Paula Wittner in her home studio. She will be moving many of the paintings displayed there into her new museum in Nogales next year. Photo by Marion Vendituoli

The Wittner Museum: a real brick and mortar museum named after Patagonia artist Paula Wittner. It sounds like a fantasy, a dope dream. But it is as real as the building standing at 204 N. Morley Avenue in Nogales, and the money behind it. Against great odds it is a reality in progress.

Formerly a cigar factory in the early 1900s, and most recently a bike shop, the Wittner Museum will open no later than spring 2023, according to Evan Kory. Kory, a gallerist, pianist and fifth-generation Nogales resident, is using recently awarded grant monies to fund the museum. Wittner will be placing a large portion of her trove of oil paintings in the museum’s permanent collection, and her signature will be incorporated in the signage. 

“I think her work is extraordinary and timeless,” Kory said. 

The museum has come about organically. Wittner had shown both her photography and paintings at La Linea Art Studio, a space in Nogales where Kory has served as president. (La Linea recently became a nonprofit and is now rented by a group of artists.) And her work was featured in “Both Sides Now,” an innovative event that exhibited work at two locations: across the Mexican border at the Contemporary Art Museum, and at La Linea. 

Opened just as the Covid epidemic began, “Both Sides Now” was closed to the public for many months in 2020-2021. It was during this long, strange period of hours spent hanging out with Wittner and other artists inside the empty La Linea that Kory came up with the idea of the Wittner Museum.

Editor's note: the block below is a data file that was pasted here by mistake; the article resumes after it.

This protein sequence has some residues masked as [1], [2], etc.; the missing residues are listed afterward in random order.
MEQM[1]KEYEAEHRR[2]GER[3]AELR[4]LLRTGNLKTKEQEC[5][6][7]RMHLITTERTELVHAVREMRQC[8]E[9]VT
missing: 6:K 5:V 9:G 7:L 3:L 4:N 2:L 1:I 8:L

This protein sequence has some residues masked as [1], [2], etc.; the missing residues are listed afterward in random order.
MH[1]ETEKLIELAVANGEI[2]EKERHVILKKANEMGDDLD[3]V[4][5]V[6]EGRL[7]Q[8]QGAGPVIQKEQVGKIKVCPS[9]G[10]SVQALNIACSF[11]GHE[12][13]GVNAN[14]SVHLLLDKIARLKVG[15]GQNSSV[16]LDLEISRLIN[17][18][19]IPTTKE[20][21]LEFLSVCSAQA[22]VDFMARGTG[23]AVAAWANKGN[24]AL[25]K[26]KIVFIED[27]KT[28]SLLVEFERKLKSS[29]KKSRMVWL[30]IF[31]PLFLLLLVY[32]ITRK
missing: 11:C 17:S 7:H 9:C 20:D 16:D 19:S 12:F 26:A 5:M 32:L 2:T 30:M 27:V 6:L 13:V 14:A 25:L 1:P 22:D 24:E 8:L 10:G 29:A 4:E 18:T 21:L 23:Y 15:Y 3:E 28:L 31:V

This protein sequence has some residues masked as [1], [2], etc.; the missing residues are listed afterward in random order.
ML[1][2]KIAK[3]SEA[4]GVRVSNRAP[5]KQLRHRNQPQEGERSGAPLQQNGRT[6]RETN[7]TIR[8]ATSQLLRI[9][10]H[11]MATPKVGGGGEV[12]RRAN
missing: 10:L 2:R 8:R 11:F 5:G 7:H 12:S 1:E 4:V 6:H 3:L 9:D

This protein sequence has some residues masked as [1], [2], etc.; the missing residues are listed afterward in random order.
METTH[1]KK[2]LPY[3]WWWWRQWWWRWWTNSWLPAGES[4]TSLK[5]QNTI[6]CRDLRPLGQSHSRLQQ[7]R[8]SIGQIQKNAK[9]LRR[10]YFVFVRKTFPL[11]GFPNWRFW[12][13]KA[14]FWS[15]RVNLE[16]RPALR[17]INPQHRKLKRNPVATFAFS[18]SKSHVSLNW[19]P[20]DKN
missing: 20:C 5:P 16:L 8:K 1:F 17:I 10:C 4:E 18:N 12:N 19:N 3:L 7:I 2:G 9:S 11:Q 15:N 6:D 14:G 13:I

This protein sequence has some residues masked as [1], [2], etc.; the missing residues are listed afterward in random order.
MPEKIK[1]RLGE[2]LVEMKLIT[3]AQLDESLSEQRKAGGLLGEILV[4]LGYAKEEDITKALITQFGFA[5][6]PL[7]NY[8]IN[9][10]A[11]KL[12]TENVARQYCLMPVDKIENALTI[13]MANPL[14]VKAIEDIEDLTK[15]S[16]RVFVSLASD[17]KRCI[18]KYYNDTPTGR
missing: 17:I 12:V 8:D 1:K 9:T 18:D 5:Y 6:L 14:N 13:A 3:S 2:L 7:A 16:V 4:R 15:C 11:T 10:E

“We started brainstorming,” Kory said. “We would meet up at Paula’s studio and we’d share ideas, talking about the possibility of a museum.”

Those wild storms led Kory to a building at 204 N. Morley Ave. owned by his parents, Greg and Sandra Kory. With 14-foot ceilings, 2,500 sq. ft. of space and more square footage upstairs that could be used for artist studios, the building made perfect sense as a place to house the Wittner. The Korys agreed to donate use of the building to Santa Cruz Advocates for the Arts. Grant monies from various sources, along with some private funding, are covering the cost of renovating the building, which needed only cosmetic work. 

This building on Morley Ave in Nogales, which was originally a cigar factory, is now the future site of the Wittner Museum. Photo by Marion Vendituoli

The Wittner Museum is the beginning of Kory’s vision for a true arts district on Morley Avenue. 

“I think the arts will bring people together and build community like nothing else,” he said. “I grew up on Morley Avenue in our stores. I’ve seen the ups and downs of the border economy. I think an arts district would help the overall quality of life for people in the area and make downtown a vibrant place again. The historic buildings are waiting for something new and fresh.”

Wittner has lived in Patagonia for 40 years and, unless she’s traveling, paints every day, from early morning until 4p.m. Her work is ever present to her. She depicts her relatives and extended family in various guises, bigger than life and glowing in a manner that has roots in European portraiture and scene. She has sold regionally and nationally, but currently shows only at La Linea and occasionally at her Patagonia studio. Most recently she volunteered to paint a mural on Kory’s bridal shop, also on Morley Avenue, called “Wedding.”

With this dedicated museum named after her, Wittner has overcome, by having a patron, what most artists struggle against. Artists may imagine such recognition but rarely, almost never, is a museum named after a living artist, and rarer still is a museum named after a living female artist.

About it all, Wittner said, “I’m still blown away. It made my life make sense.”